Over the past weekend our family celebrated love and togetherness over and over again. New love was celebrated as new partners were welcomed into the family. Anniversaries were celebrated. My Uncle’s birthday was celebrated, a permanent memorial of love to his mother was unveiled and celebrated, my brother’s birthday was celebrated, my nephew’s birthday was celebrated, and… the greatest highlight… after 16 years and thanks to the change of some pretty archaic laws, my sister was finally able to marry the woman that has made her dreams come true, and loved her unstintingly through some pretty significant challenges. I gotta tell you – to have so many people that you love so dearly in a state of celebration and love and happiness for one another is a pretty big buzz! It was a pretty awesome celebration of being there for each other.

AND GUESS WHAT… My sis and her darling even made significant efforts to have the wedding be as minimal waste as possible.

It was a close, intimate ceremony at home, on the farm.


Gorgeous solar powered paper lanterns and fairylights made for a magic festive ambience.

Bamboo cutlery, recycled cardboard plates, cups that compost in under 45 days…

IMG_2970 Earth. Composting. Portaloos. FTW.

IMG_2965 Clearly signposted bins lined with bags that compost in less than 40 days… like the signs?

IMG_2936 they’re made from REPURPOSED wood planks :D (Queen Repurposer in that shot, my sisinlaw Cleo Thorpe-Ngata – helps to have a kickass artist in the whanau)

The Lotusbelle tent for the wee’uns to play in all day/night long.

IMG_3036 …and what better souvenir to take away from a beautiful day like that than your own photobooth shots. Love you my sis. Happy happies.

I just LOVE my whanau for making these little efforts. I never expect people to do these things for me, and when they don’t it’s not like I scorn them – I’m quite realistic about where we’re at in our plastic consumption psyche and if it were otherwise then I wouldn’t be here writing this blog. As I’ve observed a few times now, it’s a journey, not a one-step destination. It’s the effort that matters. So Danni and Karena, thankyou so much, I really really do appreciate that you guys made the effort that you did. And that you feel affected by the journey I’m on… well that is ALWAYS an amazing and humbling thing to hear from anyone. Much love <3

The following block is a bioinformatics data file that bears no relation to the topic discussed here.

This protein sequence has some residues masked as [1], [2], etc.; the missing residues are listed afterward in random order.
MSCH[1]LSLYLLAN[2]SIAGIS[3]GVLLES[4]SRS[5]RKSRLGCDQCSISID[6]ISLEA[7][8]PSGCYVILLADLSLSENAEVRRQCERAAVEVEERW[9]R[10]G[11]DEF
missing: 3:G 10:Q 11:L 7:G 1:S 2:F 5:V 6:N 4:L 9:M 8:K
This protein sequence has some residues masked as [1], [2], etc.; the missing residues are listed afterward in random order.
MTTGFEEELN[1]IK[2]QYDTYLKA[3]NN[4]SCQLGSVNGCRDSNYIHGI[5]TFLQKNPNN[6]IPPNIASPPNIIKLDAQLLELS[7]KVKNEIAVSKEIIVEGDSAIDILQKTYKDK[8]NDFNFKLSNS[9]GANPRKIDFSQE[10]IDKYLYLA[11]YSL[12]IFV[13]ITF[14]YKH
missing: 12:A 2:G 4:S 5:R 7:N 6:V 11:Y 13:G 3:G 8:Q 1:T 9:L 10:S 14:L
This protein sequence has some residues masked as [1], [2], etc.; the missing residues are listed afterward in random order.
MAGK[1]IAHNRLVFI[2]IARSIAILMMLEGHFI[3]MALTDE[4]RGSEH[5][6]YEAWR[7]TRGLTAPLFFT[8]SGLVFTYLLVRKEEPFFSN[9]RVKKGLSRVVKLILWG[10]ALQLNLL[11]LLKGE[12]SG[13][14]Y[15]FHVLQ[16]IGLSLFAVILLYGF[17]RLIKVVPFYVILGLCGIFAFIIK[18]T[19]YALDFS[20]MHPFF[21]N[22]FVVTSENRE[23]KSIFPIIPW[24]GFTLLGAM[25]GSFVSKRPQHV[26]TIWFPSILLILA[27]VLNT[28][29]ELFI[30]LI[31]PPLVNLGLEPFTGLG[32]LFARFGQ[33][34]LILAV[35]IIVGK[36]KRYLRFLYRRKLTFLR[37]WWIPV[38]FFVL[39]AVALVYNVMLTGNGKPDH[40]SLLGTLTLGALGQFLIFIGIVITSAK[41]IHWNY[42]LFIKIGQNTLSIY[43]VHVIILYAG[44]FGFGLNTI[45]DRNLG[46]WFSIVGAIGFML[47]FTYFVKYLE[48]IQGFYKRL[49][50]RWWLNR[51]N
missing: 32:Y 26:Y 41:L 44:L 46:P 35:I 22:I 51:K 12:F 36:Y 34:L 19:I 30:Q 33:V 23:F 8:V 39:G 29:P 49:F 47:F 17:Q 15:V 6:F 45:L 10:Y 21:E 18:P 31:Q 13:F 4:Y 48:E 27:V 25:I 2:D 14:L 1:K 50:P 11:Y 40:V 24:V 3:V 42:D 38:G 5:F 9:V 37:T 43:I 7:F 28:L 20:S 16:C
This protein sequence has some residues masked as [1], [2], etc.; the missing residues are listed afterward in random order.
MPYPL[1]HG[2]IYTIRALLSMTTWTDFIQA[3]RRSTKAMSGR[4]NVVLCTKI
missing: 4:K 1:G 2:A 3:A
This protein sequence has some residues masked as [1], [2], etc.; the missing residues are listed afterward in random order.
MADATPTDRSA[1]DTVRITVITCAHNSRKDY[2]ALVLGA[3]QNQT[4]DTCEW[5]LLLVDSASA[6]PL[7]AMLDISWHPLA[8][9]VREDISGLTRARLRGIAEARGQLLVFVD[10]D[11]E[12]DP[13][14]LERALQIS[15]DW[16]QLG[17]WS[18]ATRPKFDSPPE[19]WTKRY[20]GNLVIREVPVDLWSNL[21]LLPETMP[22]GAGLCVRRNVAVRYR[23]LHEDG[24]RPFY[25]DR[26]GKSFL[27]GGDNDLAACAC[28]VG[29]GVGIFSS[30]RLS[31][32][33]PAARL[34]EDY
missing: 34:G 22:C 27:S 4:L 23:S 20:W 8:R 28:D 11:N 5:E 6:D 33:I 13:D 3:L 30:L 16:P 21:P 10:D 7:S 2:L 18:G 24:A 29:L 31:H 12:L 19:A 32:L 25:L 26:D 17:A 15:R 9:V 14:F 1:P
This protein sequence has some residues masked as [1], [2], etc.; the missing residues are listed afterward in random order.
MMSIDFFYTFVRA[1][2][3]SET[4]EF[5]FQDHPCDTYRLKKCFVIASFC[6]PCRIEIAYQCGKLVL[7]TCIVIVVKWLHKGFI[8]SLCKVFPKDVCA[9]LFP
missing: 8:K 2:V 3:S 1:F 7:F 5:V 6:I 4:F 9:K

When I first thought to do this, I really did consider it as a personal journey. Much like the day I sat behind a cattle truck in my car, and just decided at that point that I didn't want to keep pumping my weekly pay into that industry, or pretend that I wasn't propping it up with my constant investment. I didn't want to turn away from the fact that, through my consumption choices, I was responsible for the animals being in that truck, on the way to the abbatoir. So I changed my purchase habits. In the same way – last year when I decided I wanted to explore going plastic free – it really was a personal choice to front up to my personal contribution to what was happening to our oceans, to Toroa, to our whales, to our fish. All of it really. It was a personal choice but when my friend Marama suggested I blog about the journey I though “sure why not, someone might get something out of it”.

10 months later I’m amazed by all of you that have engaged in this discussion. It gives me hope for this cause, and for ourselves. Having connected with you all, I can’t imagine what this journey would have been without having you all to share it with. Your letters, emails, and comments of support (on the blog and in person) have really meant a lot, and I appreciate every single one of them. When strangers approach me to say that they’re inspired by the blog, well it just makes my day to know that even one person has considered, and made, a change in their lives. I beam, and feel like blowing a little kiss to Papatuanuku.

In the past month I’ve had a tv crew swing by to share this journey/kaupapa on Maori television (will link that when it’s televised).

I’ve also been nominated, supported, and then invited, by UNESCO, to participate in the 2014 World Conference on Education for Sustainable Development, in Japan next month. This means more than I can possibly say. To be able to carry the kaupapa of indigenous rights and wisdom on sustainability to this type of a forum is a dream that I hadn’t even dared to expect coming true in this way. The global plan for sustainabile development education will be launched from this conference – another very exciting prospect, and no doubt a document that will influence countless subsequent movements for change across the globe. Thankyou whānau, thankyou tīpuna.